by Mollie Boyd and Abigail Corrigan
Sandi Graham can count the years she has had a passion for teaching, going back from the time she was 5 years old subjecting her father to pretend school. Now, she teaches to empower others. Graham is the proud owner of Vintage Kitchen, 317 Linden St, Scranton. There, she educates both adults and children with classes in both cooking and sewing.
Graham has lived in northeast Pennsylvania for most of her life but left to earn her bachelor’s degree in home economics education (now better known as family consumer science) and nutrition and master’s degree in sports nutrition at Mansfield University.
While Graham did not have a formal business background before she opened Vintage Kitchen, she did learn skills through her well-rounded education. The family consumer science curriculum has a business focus, including classes such as marketing and finance.
Sandi Graham had the idea to open the Vintage Kitchen for 20 years, however, she was especially motivated to open her business when a similar program she had successfully run through a local university for seventeen years came to a halt. She decided to teach the program as her own, naming it Vintage Kitchen. Vintage Kitchen is a hub for learning skills in cooking and sewing, with classes for people of all ages.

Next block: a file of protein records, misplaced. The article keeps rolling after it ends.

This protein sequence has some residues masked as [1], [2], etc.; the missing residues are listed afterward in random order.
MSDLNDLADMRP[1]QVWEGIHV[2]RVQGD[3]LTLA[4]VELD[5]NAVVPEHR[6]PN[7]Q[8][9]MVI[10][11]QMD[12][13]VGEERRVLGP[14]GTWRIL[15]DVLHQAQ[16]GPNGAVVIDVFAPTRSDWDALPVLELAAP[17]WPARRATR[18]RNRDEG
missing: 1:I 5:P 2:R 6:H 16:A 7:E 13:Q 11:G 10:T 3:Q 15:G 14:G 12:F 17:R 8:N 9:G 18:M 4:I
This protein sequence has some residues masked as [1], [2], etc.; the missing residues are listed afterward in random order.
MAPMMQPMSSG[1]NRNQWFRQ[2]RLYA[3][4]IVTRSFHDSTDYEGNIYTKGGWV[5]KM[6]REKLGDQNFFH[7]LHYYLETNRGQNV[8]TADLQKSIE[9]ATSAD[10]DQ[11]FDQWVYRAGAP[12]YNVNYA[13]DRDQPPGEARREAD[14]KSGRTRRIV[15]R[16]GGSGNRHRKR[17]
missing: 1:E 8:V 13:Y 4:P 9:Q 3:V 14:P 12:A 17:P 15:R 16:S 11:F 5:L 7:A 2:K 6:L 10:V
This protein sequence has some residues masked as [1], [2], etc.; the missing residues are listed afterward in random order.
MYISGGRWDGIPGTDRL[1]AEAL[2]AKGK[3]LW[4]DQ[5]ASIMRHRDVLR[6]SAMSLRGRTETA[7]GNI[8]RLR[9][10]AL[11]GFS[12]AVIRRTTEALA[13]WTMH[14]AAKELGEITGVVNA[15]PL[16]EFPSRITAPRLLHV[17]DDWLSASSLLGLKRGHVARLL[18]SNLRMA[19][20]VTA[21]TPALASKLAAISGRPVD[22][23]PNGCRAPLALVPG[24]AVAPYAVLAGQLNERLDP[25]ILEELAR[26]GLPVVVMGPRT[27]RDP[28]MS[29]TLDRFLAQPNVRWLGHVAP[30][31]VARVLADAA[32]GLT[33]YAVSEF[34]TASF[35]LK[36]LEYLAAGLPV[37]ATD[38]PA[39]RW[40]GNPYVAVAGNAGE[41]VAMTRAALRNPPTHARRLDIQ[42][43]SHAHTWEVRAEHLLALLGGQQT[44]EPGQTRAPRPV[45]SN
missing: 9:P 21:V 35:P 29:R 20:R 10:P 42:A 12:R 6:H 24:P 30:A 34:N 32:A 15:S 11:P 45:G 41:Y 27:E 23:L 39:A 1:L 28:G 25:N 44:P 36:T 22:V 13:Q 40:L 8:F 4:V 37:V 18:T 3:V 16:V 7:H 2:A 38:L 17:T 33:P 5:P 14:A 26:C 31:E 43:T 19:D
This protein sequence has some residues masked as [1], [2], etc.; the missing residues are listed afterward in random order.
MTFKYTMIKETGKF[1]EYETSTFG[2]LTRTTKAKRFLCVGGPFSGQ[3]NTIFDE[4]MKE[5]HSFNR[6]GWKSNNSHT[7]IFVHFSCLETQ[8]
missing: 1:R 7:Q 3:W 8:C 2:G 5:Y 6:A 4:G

“The classes focus on cooking skills to enhance individual and family mealtime,” Graham explains. The lessons give participants the whole cooking experience through hands-on cooking instructions using all the necessary equipment with the provided ingredients. Graham also teaches sewing classes for people of all skill levels. She themes her classes based on current food trends. She reads food magazines and cookbooks for inspiration. Sewing classes are project-based, meaning students learn to cut a pattern, sewing straight and curved seams, seam finishing and back-stitching through example. Vintage Kitchen hosts parties, such as birthday parties, corporate team-bonding events and other private parties.
Graham was motivated to teach lifestyle classes because, she says, “it is what I know best.”
She wants to share her knowledge with others and hopes to teach her students to create healthy, nutritious food in a fun environment. She wants to give people the opportunity to learn how to make meals at home while understanding the nutritional value in what they eat As most small business owners know, it is not always easy to run a company. Graham faced obstacles relating to the business’s location. After unforeseen circumstances, Graham had to relocate from Clarks Summit to Scranton, but she did not let this deter her from educating others.
Graham finds that being a business owner is a rewarding experience. “I can set the hours, I make the rules. And when it is successful, it is nice to think, I made this,” Graham says.
For up and coming entrepreneurs, Graham offers this advice, “If you have an idea, don’t wait. Start. Trust your gut. Make the business sustainable for yourself, your time, your money, your energy. If it fails, so what. You can get fired from a “safe” job.”
Want to join in on the fun? Learn more at vintagekitchencookingclasses.com.
Mollie Boyd and Abigail Corrigan are Marketing majors and The University of Scranton Women’s Entrepreneurship Center interns. They work with Donna Simpson who is Consultant Manager at the University of Scranton Small Business Development Center.